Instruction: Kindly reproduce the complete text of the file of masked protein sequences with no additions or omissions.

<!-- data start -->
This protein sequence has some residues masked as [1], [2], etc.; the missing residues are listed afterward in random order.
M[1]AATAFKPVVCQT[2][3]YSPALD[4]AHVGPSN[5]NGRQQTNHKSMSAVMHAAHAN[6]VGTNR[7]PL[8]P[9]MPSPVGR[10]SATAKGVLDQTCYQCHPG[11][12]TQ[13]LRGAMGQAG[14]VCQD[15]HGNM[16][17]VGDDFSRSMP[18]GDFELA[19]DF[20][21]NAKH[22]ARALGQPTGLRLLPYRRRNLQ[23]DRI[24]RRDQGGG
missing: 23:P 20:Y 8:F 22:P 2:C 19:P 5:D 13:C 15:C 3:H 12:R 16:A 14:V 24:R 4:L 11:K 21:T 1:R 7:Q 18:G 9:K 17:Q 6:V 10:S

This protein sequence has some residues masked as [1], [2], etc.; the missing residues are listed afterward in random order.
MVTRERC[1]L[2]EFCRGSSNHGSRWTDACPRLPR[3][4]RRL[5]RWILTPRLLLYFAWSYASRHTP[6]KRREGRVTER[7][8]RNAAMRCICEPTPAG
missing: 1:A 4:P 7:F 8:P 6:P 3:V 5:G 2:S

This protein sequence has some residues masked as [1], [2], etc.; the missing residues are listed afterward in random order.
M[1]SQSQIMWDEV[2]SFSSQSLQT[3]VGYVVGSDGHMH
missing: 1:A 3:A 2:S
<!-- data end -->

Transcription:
This protein sequence has some residues masked as [1], [2], etc.; the missing residues are listed afterward in random order.
M[1]AATAFKPVVCQT[2][3]YSPALD[4]AHVGPSN[5]NGRQQTNHKSMSAVMHAAHAN[6]VGTNR[7]PL[8]P[9]MPSPVGR[10]SATAKGVLDQTCYQCHPG[11][12]TQ[13]LRGAMGQAG[14]VCQD[15]HGNM[16][17]VGDDFSRSMP[18]GDFELA[19]DF[20][21]NAKH[22]ARALGQPTGLRLLPYRRRNLQ[23]DRI[24]RRDQGGG
missing: 23:P 20:Y 8:F 22:P 2:C 19:P 5:D 13:C 15:C 3:H 12:R 16:A 14:V 24:R 4:L 11:K 21:T 1:R 7:Q 18:G 9:K 17:Q 6:V 10:S

This protein sequence has some residues masked as [1], [2], etc.; the missing residues are listed afterward in random order.
MVTRERC[1]L[2]EFCRGSSNHGSRWTDACPRLPR[3][4]RRL[5]RWILTPRLLLYFAWSYASRHTP[6]KRREGRVTER[7][8]RNAAMRCICEPTPAG
missing: 1:A 4:P 7:F 8:P 6:P 3:V 5:G 2:S

This protein sequence has some residues masked as [1], [2], etc.; the missing residues are listed afterward in random order.
M[1]SQSQIMWDEV[2]SFSSQSLQT[3]VGYVVGSDGHMH
missing: 1:A 3:A 2:S